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McGregor Won’t Get Pacquiao- “No Longer What He Thought He Was”

McGregor Won't Get Pacquiao- "No Longer What He Thought He Was"

Boxing News

McGregor Won’t Get Pacquiao- “No Longer What He Thought He Was”

Mayweather Promotions photo

McGregor Won’t Get Pacquiao- “No Longer What He Thought He Was”

(Originally appearing on his site, David Payne gives his thoughts on how a proposed McGregor-Pacquiao fight evaporated before it could ever get made.)

As blood seeped from his nose, the veneer of alpha stripped from his name and with millions of dollars leaking from his future, Conor McGregor lay prone on the canvas. Pain flooding in beneath the Trojan horse of disorientation that smothered his senses. The Irishman appeared to pause.

At first in shock but then with a sense of revelation, of the realisation that he was no longer what he was or what he thought himself to be.

Damage was smeared across his features. The malevolence of his persona hacked out by the fists of a capable opponent. Faces, familiar and new, bobbed into view. McGregor continued gazing toward the lights, perhaps beyond, like a husband outside a shop, staring to the heavens, contemplating whether he’d remembered everything on the list he’d left at home.

Dustin Poirier’s punches had pummelled McGregor’s to defeat. An upset victory that changes much in the world of MMA, and perhaps too, the boxing world McGregor was planning to return to.

For McGregor it is a loss for which the ramifications are harder to evade with merely the context, or excuses, applied to its predecessors. He was beaten at punching, not throttled or squeezed to submission. His defeat encouraged a torrent of schadenfreude from those gathered on social media.

Of the most pointed and acerbic, were the voices from within the rival circus of boxing.

When McGregor swaggered into Boxing’s biggest Big Top three years ago, bespoke tailored, F-bomb dropping anarchist that he was, he disturbed the equilibrium. Daubing graffiti on boxing’s walls. Bewitching casuals. Convincing the unprepared and riling the traditionalists. He was a Sex Pistol in a china shop.

It was a schtick that parlayed his MMA profile in to a $100million purse for a match with Floyd Mayweather.

Floyd didn’t turn away from the money. Boxing didn’t turn away from the money. It never turns away from the money. A truth that shuffled Muhammad Ali to a ring in the Bahamas in 1981 and one that also welcomes YouTubers and relics to a sport choking on the titles and belts it feeds itself. Boxing is not as virtuous as its most ardent fans would like it to be nor holds the ethics of those who toil beneath its lights for three figure purses.

McGregor’s success, commercially, promotionally, posed uncomfortable questions of a sport creaking beneath a culture of risk averse attractions and nefarious organisation. How could a brazen brawler from another sport become the biggest name in boxing? Why could he summon such interest and frenzy? A sport that gave us Sugar Ray, Jack Dempsey and Iron Mike shouldn’t need somebody else’s Barnum to have them rolling up.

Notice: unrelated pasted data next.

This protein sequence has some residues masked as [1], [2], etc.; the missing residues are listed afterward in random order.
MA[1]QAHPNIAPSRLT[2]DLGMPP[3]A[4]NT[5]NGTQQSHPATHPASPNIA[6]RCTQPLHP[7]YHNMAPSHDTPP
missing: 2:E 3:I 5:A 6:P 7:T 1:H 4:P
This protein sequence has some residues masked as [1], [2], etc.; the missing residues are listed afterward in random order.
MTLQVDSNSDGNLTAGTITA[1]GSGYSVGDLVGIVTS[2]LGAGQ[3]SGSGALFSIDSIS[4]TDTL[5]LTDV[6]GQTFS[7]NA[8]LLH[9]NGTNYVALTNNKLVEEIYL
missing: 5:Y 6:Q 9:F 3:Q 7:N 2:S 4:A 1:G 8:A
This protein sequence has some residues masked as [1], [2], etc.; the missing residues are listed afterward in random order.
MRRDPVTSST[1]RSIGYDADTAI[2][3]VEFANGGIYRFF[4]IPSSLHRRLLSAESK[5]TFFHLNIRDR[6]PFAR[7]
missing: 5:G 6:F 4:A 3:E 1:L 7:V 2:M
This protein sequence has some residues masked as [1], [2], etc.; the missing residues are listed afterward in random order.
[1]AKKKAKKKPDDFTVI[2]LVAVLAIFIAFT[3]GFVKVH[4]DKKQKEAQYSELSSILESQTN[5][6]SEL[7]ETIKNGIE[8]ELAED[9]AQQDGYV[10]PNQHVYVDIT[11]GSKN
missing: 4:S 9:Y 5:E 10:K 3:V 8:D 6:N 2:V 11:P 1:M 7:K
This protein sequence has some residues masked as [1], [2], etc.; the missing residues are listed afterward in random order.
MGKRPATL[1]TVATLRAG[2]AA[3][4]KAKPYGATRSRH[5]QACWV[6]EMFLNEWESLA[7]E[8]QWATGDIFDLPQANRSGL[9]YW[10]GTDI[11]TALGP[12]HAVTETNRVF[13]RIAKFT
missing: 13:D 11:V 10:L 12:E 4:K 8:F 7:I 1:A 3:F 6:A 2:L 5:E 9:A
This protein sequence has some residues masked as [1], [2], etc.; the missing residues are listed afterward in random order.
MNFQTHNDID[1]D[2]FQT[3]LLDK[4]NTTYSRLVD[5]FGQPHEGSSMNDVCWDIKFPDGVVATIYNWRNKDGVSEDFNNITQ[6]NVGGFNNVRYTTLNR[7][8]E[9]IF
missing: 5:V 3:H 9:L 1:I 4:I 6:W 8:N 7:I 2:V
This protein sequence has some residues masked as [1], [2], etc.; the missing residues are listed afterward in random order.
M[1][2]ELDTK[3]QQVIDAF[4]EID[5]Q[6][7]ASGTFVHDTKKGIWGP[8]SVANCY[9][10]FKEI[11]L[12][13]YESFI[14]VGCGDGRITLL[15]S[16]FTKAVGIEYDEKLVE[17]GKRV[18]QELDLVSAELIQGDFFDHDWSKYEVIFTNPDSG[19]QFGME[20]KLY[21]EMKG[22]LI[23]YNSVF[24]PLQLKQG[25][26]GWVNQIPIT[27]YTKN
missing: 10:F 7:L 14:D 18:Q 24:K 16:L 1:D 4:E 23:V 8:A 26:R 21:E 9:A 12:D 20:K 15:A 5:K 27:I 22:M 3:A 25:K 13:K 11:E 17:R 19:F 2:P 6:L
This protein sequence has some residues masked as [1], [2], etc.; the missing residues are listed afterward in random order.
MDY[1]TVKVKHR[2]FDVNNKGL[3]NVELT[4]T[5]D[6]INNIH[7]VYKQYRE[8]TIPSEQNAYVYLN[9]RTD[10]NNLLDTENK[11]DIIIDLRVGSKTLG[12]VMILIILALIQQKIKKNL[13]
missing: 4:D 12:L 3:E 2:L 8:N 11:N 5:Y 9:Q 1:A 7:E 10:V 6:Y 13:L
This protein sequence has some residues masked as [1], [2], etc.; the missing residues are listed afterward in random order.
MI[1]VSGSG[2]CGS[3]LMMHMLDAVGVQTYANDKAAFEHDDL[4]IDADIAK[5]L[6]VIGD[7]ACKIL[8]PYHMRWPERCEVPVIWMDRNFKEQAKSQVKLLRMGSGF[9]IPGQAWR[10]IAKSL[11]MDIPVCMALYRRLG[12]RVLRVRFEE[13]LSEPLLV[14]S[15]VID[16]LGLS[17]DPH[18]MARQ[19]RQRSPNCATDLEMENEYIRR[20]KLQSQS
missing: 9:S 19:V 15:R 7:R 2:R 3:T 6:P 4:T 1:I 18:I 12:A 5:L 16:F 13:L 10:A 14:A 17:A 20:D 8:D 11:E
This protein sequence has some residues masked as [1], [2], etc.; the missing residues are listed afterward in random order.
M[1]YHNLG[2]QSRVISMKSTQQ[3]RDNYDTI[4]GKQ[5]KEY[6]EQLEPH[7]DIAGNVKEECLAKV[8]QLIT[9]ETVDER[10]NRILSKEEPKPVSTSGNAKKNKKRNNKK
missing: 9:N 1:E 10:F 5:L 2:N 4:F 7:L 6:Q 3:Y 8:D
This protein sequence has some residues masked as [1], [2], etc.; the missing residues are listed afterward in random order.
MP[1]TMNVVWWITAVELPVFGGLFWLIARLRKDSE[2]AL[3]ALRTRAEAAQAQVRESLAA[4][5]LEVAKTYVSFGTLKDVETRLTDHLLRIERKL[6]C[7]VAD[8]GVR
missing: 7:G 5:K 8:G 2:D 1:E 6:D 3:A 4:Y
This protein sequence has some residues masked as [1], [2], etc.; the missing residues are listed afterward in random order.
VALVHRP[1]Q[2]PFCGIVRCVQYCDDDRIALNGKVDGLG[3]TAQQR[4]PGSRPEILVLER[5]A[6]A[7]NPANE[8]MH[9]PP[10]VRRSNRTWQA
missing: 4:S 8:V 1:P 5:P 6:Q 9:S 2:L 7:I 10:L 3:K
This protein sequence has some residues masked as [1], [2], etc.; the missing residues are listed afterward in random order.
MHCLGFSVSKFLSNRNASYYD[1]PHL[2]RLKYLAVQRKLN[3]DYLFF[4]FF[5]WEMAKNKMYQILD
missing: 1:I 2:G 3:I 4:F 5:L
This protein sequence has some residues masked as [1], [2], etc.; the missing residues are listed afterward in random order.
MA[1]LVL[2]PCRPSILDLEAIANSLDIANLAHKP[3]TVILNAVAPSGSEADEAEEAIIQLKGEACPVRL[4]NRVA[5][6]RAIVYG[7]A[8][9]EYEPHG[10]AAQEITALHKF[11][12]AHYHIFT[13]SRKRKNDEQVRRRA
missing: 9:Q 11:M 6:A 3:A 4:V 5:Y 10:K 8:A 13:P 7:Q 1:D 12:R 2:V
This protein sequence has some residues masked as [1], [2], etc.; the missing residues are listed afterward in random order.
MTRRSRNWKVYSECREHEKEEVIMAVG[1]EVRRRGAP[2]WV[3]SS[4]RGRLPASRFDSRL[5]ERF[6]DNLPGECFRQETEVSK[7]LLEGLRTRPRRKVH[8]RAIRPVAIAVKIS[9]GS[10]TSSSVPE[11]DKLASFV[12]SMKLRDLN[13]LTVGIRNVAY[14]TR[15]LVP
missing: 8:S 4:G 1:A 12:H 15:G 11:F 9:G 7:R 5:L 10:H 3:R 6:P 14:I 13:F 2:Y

Mayweather was luxurious in his generosity. He carried the interloper for 10 rounds. Was hit once.

The tiger of MMA became the ball of twine between Floyd’s paws. It was hoped, by many, that the clamour for him to perform in a boxing ring would relent and boxing could return to its own duplicitous perversion. That purist notion overlooked the siren call of that $100million purse he plundered in soporific defeat to Floyd.

It wasn’t long before new foes were mooted or foes mooted McGregor. Most notable of all, 40 something Manny Pacquiao. The chaser became the chased.

After all, why would Manny pursue Errol Spence for a share of $20million, when he could chase the Notorious one and earn double for a fraction of the risk? Maybe treble and a very small fraction at that. McGregor inverted the algebra. He too could earn a baker’s dozen of MMA fees in one night.

Defeat will douse the whimsy. But it doesn’t extinguish those deeper questions.

It is the discomfort those questions cause that encourages this observer to embrace news veteran Manny Pacquiao will now turn to Ryan Garcia, a 22 year old lightweight superstar, for his next bout. Yes Pacquiao is 42 and we can only speculate how he remains so competitive in to his dotage but the fight is a mesmerising throwback. Posing questions, demanding opinion.

Garcia will be leaping levels, even from Campbell, maybe a weight class or two, while unbeaten and aged just 22. Easier tasks abound. It is bold to chase Pacquiao and defies modern convention. There is risk for both, uncertainty, the unknown. The real possibility of defeat, of humiliation.

Boxing needs more daring like this from its leading acts. It is the type of daring, a cocktail of mischief and self belief, that served McGregor well.

Perhaps Garcia is an example of a new breed of leading man. One more in tune with an attention starved generation impatient for action and with little tolerance for boxing’s destructive idiosyncrasies. A handsome successor to Golden Boy, Floyd and that fecker from Dublin.

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David has been writing about boxing, sport’s oldest showgirl, for almost twenty years. Appearing as a columnist and reporter across print and digital as well as guest appearances with LoveSportRadio and LBC in the UK and, of course, The Big Fight Weekend podcast. Find his unique take on the boxing business here and at his site;

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